- Recent mechanical freshening
- Single family ownership for 30 years
- Finished in unusual Grey Beige
- Desirable convertible with fuel injection and automatic transmission
134 hp, 2,195 cc SOHC six-cylinder engine, Bosch mechanical fuel injection, three-speed automatic transmission, independent front suspension by unequal length A-arms, coil springs and sway bar, single low-pivot swing axles with trailing arms and coil springs, and front disc and rear drum hydraulic brakes. Wheelbase: 108.3 in.
The “fintail” Mercedes Benz 220SE set a new standard for middle-class luxury when it was introduced in 1959, replacing the “ponton” car. The convertible version arrived next year and was a mainstay of the marque for almost 10 years. Both it and its coupe sibling were built without the rear fins of the early-1960s sedans, which were remodeled without fins in the mid-60s.
Production of the pillarless coupe and convertible began in late-1960. The coupe made its debut in Stuttgart in February 1961, with the convertible following later at the Frankfurt show. The convertible was almost identical to the coupe, with the soft-top roof folding into a recess behind the rear seat and being covered by a tightly-fitting bag. Between 1960 and 1965, Mercedes built 16,902 220SE coupes and convertibles.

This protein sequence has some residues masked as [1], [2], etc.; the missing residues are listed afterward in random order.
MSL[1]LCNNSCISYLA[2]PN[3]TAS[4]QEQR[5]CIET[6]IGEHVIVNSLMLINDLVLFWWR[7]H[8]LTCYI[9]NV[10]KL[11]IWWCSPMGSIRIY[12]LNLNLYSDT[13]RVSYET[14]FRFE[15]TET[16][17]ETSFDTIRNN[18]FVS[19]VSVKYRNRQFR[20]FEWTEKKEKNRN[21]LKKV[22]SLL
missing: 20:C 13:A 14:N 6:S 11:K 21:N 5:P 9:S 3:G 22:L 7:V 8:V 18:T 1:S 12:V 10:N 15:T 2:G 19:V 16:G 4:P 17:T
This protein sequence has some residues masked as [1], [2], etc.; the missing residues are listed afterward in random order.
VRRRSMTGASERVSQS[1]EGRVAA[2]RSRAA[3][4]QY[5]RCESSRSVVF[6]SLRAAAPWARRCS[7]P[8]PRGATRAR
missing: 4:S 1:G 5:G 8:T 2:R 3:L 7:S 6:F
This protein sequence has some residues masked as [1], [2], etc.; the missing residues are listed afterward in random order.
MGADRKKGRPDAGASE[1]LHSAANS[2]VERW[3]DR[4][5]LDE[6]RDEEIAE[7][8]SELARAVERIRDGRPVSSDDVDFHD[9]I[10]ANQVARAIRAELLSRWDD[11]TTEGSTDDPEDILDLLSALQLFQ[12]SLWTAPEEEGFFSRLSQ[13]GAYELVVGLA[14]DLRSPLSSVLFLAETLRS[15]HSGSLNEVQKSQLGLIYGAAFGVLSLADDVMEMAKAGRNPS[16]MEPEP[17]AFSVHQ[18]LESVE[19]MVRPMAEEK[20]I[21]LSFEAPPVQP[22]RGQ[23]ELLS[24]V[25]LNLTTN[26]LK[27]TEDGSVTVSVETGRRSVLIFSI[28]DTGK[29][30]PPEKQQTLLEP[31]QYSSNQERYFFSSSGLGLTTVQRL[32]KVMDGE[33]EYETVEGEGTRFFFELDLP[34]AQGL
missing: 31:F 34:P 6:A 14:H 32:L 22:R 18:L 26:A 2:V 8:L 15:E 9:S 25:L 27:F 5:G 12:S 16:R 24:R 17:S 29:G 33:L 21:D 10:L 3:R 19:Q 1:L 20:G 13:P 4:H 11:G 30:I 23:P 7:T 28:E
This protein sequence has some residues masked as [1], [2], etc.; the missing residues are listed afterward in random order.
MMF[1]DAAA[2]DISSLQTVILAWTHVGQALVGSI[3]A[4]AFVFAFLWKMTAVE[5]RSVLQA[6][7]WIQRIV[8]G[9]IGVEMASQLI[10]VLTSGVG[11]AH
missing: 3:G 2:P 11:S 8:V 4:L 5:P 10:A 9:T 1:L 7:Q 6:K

This car is a final year 220SE. With Bosch mechanical fuel injection, disc brakes, power steering, and an automatic transmission, it is one of the most sophisticated family cars available in its day, and it is also reasonably economical at 21 mpg, with a top speed of 106 mph.
The current owner purchased this 220SE from the Bill Jacobs Collection. Prior to that, the car had been under single family ownership for 30 years, where it was maintained to the highest standards. However, to ensure the Mercedes was up to the current owner’s standards, it was recently treated to a complete mechanical freshening. We understand that this beautiful 220SE is in excellent driving condition and includes the owner’s manual, service books, and records. Painted in the unusual color code of #716 Grey Beige, with a tan leather interior, this is one of the most striking 1960s convertibles on the market.